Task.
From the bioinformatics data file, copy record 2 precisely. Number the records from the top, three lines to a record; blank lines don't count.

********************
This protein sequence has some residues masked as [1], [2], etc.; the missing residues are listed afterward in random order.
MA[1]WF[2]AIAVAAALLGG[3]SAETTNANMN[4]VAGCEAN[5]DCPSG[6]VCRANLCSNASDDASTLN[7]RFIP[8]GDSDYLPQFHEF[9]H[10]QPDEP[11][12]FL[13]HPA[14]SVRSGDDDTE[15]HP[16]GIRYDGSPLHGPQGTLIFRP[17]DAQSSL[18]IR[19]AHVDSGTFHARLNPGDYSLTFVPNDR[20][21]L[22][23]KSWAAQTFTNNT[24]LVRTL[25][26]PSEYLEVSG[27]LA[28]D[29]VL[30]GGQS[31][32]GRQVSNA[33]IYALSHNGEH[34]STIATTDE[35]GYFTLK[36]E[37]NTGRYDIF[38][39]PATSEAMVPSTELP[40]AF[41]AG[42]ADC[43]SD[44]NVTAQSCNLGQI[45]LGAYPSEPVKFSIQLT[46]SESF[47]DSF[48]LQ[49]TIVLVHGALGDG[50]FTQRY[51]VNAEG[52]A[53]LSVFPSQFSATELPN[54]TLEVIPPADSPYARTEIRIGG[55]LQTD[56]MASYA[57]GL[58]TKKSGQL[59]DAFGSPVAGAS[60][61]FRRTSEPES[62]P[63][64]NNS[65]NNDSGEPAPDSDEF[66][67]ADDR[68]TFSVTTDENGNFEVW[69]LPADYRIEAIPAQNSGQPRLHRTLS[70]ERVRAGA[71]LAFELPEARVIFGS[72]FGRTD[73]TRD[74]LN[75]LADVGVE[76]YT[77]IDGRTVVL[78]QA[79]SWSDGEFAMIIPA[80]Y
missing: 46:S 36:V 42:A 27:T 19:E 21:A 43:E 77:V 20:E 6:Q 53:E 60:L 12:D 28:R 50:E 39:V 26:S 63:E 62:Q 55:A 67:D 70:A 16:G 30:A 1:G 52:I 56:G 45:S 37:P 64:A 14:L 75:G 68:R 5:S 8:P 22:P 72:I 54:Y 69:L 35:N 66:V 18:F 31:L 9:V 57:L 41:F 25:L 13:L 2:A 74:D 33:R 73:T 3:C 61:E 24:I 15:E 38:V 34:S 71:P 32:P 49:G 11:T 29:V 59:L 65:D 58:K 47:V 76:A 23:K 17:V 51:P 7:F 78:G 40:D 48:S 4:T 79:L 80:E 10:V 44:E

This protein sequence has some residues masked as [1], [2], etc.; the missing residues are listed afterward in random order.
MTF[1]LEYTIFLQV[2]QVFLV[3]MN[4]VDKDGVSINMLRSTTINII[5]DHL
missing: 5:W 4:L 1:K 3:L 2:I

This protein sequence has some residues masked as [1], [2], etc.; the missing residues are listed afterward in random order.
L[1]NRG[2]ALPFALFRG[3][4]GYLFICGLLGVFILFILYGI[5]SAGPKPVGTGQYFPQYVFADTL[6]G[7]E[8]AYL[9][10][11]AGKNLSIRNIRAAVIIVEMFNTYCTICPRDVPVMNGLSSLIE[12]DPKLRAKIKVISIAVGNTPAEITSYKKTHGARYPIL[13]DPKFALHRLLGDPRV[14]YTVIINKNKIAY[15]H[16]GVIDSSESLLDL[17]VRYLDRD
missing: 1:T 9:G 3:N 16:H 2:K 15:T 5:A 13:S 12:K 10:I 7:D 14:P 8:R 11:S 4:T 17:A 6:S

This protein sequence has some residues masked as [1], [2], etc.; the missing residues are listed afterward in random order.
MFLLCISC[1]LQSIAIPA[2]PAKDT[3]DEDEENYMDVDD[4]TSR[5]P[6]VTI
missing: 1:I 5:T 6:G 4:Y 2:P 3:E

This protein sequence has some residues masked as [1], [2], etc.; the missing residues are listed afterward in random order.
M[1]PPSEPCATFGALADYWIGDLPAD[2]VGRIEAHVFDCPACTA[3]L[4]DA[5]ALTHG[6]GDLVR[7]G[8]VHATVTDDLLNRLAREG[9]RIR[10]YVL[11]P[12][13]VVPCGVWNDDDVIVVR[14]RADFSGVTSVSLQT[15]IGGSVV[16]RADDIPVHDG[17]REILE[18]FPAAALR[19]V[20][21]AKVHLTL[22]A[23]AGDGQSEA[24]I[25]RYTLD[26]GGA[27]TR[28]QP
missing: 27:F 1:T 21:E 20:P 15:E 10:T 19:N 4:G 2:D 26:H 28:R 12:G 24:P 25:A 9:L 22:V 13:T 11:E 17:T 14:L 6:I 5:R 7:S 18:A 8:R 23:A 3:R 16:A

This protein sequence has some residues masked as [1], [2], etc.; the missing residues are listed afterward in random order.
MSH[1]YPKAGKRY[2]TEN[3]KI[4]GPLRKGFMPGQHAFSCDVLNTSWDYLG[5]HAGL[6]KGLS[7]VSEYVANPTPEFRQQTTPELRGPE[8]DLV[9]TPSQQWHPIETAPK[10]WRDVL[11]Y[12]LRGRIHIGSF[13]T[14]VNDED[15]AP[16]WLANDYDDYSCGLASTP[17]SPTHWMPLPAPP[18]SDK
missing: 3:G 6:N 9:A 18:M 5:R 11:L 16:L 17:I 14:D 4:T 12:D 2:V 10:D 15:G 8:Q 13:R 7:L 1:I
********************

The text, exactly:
This protein sequence has some residues masked as [1], [2], etc.; the missing residues are listed afterward in random order.
MTF[1]LEYTIFLQV[2]QVFLV[3]MN[4]VDKDGVSINMLRSTTINII[5]DHL
missing: 5:W 4:L 1:K 3:L 2:I